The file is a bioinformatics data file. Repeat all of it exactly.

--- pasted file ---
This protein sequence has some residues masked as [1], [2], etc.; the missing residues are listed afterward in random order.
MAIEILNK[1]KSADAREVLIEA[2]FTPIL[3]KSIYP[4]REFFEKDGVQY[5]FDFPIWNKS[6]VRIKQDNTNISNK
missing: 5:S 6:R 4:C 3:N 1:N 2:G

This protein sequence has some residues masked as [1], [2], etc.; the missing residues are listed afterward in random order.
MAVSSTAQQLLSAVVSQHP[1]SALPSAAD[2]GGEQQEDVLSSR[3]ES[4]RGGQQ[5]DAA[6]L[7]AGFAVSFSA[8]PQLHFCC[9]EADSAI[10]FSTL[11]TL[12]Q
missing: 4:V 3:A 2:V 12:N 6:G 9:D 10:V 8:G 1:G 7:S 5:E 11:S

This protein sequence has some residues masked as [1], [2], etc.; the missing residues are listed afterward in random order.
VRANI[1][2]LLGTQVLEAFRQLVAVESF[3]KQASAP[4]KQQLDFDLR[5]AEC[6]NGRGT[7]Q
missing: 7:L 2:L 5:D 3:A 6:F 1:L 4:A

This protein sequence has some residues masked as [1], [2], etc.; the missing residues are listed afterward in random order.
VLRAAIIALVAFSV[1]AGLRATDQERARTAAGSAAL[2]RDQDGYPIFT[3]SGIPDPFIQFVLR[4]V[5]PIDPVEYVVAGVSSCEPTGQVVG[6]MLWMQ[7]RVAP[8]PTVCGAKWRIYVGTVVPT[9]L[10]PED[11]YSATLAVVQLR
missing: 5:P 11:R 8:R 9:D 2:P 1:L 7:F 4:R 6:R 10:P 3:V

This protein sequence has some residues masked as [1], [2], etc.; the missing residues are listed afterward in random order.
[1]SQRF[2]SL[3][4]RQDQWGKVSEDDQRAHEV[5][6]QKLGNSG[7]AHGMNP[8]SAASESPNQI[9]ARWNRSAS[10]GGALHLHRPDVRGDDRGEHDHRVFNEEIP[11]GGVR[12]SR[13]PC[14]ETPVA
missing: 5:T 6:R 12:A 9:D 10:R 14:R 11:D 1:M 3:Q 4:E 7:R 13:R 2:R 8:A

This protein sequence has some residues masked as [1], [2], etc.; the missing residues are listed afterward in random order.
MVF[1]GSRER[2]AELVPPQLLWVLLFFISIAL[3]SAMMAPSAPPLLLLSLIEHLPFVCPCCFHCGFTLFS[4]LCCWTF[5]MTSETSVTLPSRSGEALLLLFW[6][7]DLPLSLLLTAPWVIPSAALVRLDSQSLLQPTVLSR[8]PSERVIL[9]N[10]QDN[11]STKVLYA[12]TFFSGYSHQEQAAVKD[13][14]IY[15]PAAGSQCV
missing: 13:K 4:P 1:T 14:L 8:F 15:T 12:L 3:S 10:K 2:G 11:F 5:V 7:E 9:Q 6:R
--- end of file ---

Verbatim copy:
This protein sequence has some residues masked as [1], [2], etc.; the missing residues are listed afterward in random order.
MAIEILNK[1]KSADAREVLIEA[2]FTPIL[3]KSIYP[4]REFFEKDGVQY[5]FDFPIWNKS[6]VRIKQDNTNISNK
missing: 5:S 6:R 4:C 3:N 1:N 2:G

This protein sequence has some residues masked as [1], [2], etc.; the missing residues are listed afterward in random order.
MAVSSTAQQLLSAVVSQHP[1]SALPSAAD[2]GGEQQEDVLSSR[3]ES[4]RGGQQ[5]DAA[6]L[7]AGFAVSFSA[8]PQLHFCC[9]EADSAI[10]FSTL[11]TL[12]Q
missing: 4:V 3:A 2:V 12:N 6:G 9:D 10:V 8:G 1:G 7:S 5:E 11:S

This protein sequence has some residues masked as [1], [2], etc.; the missing residues are listed afterward in random order.
VRANI[1][2]LLGTQVLEAFRQLVAVESF[3]KQASAP[4]KQQLDFDLR[5]AEC[6]NGRGT[7]Q
missing: 7:L 2:L 5:D 3:A 6:F 1:L 4:A

This protein sequence has some residues masked as [1], [2], etc.; the missing residues are listed afterward in random order.
VLRAAIIALVAFSV[1]AGLRATDQERARTAAGSAAL[2]RDQDGYPIFT[3]SGIPDPFIQFVLR[4]V[5]PIDPVEYVVAGVSSCEPTGQVVG[6]MLWMQ[7]RVAP[8]PTVCGAKWRIYVGTVVPT[9]L[10]PED[11]YSATLAVVQLR
missing: 5:P 11:R 8:R 9:D 2:P 1:L 7:F 4:R 6:R 10:P 3:V

This protein sequence has some residues masked as [1], [2], etc.; the missing residues are listed afterward in random order.
[1]SQRF[2]SL[3][4]RQDQWGKVSEDDQRAHEV[5][6]QKLGNSG[7]AHGMNP[8]SAASESPNQI[9]ARWNRSAS[10]GGALHLHRPDVRGDDRGEHDHRVFNEEIP[11]GGVR[12]SR[13]PC[14]ETPVA
missing: 5:T 6:R 12:A 9:D 10:R 14:R 11:D 1:M 3:Q 4:E 7:R 13:R 2:R 8:A

This protein sequence has some residues masked as [1], [2], etc.; the missing residues are listed afterward in random order.
MVF[1]GSRER[2]AELVPPQLLWVLLFFISIAL[3]SAMMAPSAPPLLLLSLIEHLPFVCPCCFHCGFTLFS[4]LCCWTF[5]MTSETSVTLPSRSGEALLLLFW[6][7]DLPLSLLLTAPWVIPSAALVRLDSQSLLQPTVLSR[8]PSERVIL[9]N[10]QDN[11]STKVLYA[12]TFFSGYSHQEQAAVKD[13][14]IY[15]PAAGSQCV
missing: 13:K 4:P 1:T 14:L 8:F 15:T 12:L 3:S 10:K 2:G 11:F 5:V 7:E 9:Q 6:R